An anti-racist reading list for a quarantine summer

A student recalls spending their summer reading anti-racist books to become a culturally responsive educator.

Listen to the author read their essay.

When the COVID-19 pandemic upended my summer plans, I felt directionless.

Lost without an internship or classes to take up my time, I dreaded the perpetual boredom of a summer spent absentmindedly rewatching “The Office” between shifts at work. As someone who needs a task to keep them busy, I was sure this lackluster summer would be unbearably unexciting.

After I submitted the final paper for my American Romanticism class in early May, I thought back to all the novels, short stories and poems I read throughout the semester from authors like Edgar Allan Poe to Emily Dickinson. As an education and English major, I fell in love with the idea of teaching these texts, and with an entire summer to spare, I decided to start reading more books I might be required to teach in the future.

I was entranced by the engaging prose of Oscar Wilde’s “The Picture of Dorian Gray,” the first novel I read that summer, to the point where I couldn’t put the book down and brought it with me to work to read on my breaks. I did the same thing for my next two novels, Ernest Hemingway’s “The Sun Also Rises” and James Joyce’s “A Portrait of the Artist as a Young Man.”

As I flipped through the pages of my next novel, Joseph Heller’s “Catch-22,” I was oblivious to the common denominator among these authors: they were all white men. Maybe I was conditioned to not consider this because of how the literary canon, the books considered most important to read and most often taught in schools, was almost exclusively filled with straight, white men.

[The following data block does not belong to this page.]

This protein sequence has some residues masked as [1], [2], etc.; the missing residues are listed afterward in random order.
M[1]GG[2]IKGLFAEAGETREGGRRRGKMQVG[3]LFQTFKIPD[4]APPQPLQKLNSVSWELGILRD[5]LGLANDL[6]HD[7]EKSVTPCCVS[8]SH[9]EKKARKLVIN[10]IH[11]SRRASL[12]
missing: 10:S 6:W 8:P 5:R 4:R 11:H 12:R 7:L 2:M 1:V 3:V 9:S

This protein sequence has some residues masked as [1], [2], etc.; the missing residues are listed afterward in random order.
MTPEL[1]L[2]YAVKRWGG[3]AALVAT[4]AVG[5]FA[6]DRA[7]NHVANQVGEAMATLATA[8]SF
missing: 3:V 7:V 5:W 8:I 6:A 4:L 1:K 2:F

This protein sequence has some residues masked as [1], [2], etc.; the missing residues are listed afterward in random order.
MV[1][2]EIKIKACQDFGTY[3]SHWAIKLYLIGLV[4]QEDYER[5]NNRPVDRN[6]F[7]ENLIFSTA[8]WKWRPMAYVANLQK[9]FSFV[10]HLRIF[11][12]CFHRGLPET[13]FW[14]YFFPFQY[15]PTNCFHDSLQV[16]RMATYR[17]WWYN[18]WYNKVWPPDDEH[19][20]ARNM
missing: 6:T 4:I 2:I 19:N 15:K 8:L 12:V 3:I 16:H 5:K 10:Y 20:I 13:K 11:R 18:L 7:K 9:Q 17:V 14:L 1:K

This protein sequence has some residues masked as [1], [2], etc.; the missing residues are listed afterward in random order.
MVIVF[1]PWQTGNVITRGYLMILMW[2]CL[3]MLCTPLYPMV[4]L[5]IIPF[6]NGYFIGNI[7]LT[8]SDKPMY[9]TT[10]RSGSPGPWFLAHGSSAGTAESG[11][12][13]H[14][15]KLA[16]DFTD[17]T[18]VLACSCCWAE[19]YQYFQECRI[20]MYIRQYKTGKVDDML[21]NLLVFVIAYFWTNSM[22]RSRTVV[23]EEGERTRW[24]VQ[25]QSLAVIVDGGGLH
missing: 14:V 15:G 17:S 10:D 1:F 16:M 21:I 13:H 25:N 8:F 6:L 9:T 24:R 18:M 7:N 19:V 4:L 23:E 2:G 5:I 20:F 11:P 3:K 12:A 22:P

All that changed on May 25 when I, along with millions of other people, watched a video of George Floyd, an unarmed Black man, lying with his neck pressed underneath the knee of a white Minneapolis police officer for eight minutes and 46 seconds.

Floyd’s unfortunate death sparked protests in every state in the nation, which would be followed throughout the summer by demonstrations over the unlawful shooting of Breonna Taylor, Jacob Blake, Walter Wallace Jr. and countless other Black Americans at the hands of an unjust police state. The protests were accompanied by a nationwide reckoning on racial injustice, fueling discourse on defunding the police from my Instagram feed to my everyday conversations.

I’d argue with close friends in person and online about the Black Lives Matter protests and the reality of racism in this country, trying to remind them that Black people are killed by the police or incarcerated at disproportionately high rates. 

I wanted to disrupt the racial homogeneity and racist assumptions of the literary canon in my teaching.

As a non-white person of color, I had the privilege to engage in these conversations, but what was I doing for my future students if the only books I’d read that summer were written by white men? What justice was I doing to them if I was only reading books by these authors? And if I only read white authors, how much would I be reinforcing the racial exclusivity of the literary canon by not addressing the broad range of literature written by people of color?

Before I’d finished “Catch-22,” I knew I had to switch up what — and who — I was reading right away. I needed to read a more diverse range of authors and topics, but I also needed to unlearn my own biases and better understand the ways racial injustice affects every aspect of our society.

So from that moment on, I made a commitment to be an anti-racist educator. I wanted to disrupt the racial homogeneity and racist assumptions of the literary canon in my teaching.